Quote from: Caldis on November 08, 2007, 02:53:30 PM
So all we have left to talk about is different signs of lack of interest in challenge.  I dont see that in any way being helpful to Joel, we can find more symptoms but we already know the disease here.  I'm still interested in hearing if this game can develop into something enjoyable but we'll have to wait for more play to see if that happens.
Yeah, you're probably right. It's pretty tempting to blather on and on, complaining about this or that little aspect, wioth lots of back-patting commiseration. Which is probably about all I'm (semi-consciously) at this point.but that way lies madness (or wankery),so I think I'm pretty well done. Still willing, though, to entertain any further comments deemed edifi\ying by the respective poster (I DARE you to be the last post, Callan!).

Peace,
-Joel
Story by the Throat! Relentlessly pursuing story in roleplaying, art and life.

Barlennan

I would go beyond Lance's suggestion and discuss fighting the white dragon again out of character, before play starts:

"Hey people, I thought the white dragon fight was good and I'd like to do it again.  Won't it be more fun if we find we DON'T have enough blood?"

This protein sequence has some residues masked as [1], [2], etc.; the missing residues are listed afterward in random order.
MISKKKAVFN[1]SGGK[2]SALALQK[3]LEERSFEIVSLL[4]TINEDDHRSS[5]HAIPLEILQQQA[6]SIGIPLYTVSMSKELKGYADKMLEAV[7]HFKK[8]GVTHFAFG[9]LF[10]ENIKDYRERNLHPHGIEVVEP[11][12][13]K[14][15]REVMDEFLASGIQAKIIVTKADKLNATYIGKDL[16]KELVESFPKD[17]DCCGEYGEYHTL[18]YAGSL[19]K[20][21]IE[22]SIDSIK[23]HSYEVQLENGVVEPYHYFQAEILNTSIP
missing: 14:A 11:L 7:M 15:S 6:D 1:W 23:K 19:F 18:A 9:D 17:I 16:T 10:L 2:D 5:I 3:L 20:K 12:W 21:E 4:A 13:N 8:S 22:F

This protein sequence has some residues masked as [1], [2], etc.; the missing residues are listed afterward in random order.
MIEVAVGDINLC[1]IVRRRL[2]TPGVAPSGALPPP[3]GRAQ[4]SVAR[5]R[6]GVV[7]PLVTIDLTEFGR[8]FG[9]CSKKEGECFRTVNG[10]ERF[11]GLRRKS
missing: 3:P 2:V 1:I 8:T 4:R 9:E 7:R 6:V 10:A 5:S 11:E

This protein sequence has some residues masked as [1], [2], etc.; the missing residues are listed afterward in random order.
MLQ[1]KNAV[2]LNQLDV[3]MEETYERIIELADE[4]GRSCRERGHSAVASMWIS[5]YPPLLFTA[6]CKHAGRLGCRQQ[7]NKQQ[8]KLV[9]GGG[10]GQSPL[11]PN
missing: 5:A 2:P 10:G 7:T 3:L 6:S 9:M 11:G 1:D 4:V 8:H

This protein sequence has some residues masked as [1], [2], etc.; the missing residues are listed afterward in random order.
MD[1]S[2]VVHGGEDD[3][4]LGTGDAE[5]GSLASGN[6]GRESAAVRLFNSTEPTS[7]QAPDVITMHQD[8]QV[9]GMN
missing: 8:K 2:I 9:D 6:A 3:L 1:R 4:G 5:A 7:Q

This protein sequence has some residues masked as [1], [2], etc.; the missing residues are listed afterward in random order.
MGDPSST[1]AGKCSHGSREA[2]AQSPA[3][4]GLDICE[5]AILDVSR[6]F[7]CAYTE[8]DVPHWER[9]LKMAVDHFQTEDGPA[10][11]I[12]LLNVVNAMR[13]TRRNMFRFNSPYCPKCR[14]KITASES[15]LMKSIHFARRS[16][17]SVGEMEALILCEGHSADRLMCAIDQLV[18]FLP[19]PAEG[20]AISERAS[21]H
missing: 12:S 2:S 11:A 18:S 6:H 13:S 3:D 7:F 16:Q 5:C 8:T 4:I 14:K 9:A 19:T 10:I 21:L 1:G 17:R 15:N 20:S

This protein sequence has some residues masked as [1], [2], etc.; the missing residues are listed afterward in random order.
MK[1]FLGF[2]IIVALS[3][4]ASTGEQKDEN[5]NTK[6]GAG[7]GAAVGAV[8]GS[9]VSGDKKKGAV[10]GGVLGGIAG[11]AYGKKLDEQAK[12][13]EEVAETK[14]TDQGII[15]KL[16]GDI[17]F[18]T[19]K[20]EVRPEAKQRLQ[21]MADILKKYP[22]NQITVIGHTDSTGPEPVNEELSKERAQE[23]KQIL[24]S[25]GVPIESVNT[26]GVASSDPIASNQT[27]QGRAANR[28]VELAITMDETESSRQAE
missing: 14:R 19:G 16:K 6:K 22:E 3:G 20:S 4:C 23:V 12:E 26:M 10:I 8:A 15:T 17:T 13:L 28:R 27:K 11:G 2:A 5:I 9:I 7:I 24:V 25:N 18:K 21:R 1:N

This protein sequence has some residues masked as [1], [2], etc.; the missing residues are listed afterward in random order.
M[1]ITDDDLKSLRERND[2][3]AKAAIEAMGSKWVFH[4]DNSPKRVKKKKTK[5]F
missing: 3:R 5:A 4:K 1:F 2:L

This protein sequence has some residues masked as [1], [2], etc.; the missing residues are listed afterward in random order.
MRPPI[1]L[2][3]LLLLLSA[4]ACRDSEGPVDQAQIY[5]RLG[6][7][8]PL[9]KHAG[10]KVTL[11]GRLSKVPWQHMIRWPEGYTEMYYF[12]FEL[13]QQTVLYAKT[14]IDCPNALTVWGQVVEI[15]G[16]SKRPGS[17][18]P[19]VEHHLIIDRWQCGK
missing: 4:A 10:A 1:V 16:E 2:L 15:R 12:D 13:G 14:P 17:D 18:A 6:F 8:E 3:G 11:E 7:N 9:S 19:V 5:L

You describe so much confusion with messages passed in character, you probably want to make this unambiguous.  There's some chance that you'll also get the honest opinions of the other players this way.  Of course, you may also find that your GM is sufficiently simulationist that he should dismiss player (not character) opinions as a hazard to the integrity of the game world.
Michael

Lance D. Allen

Michael(right?)'s suggestion is also good, and quite possibly better than my own, for the reasons he's mentioned about ambiguity. The only problem I see with it is that the players may just say "yeah, it would/might be fun, but that's up to the GM" basically shutting down any idea of player influence on the narrative. If this happens, the GM may take that as a sign that it IS, in fact, his responsibility, and go against the idea subconsciously or consciously.

His suggestion may be better couched in discussion directly with the GM, rather than with the play group, though with the play group present. If it goes over, then it may help introduce the idea that the players may, in out of character ways, influence the events of the game. Some of this obviously exists already, but it seems limited to stuff related specifically to the player's character, rather than the general arc of the game, as evidenced by your stuff with the MotAO.
~Lance Allen
Wolves Den Publishing
Eternally Incipient Publisher of Mage Blade, ReCoil and Rats in the Walls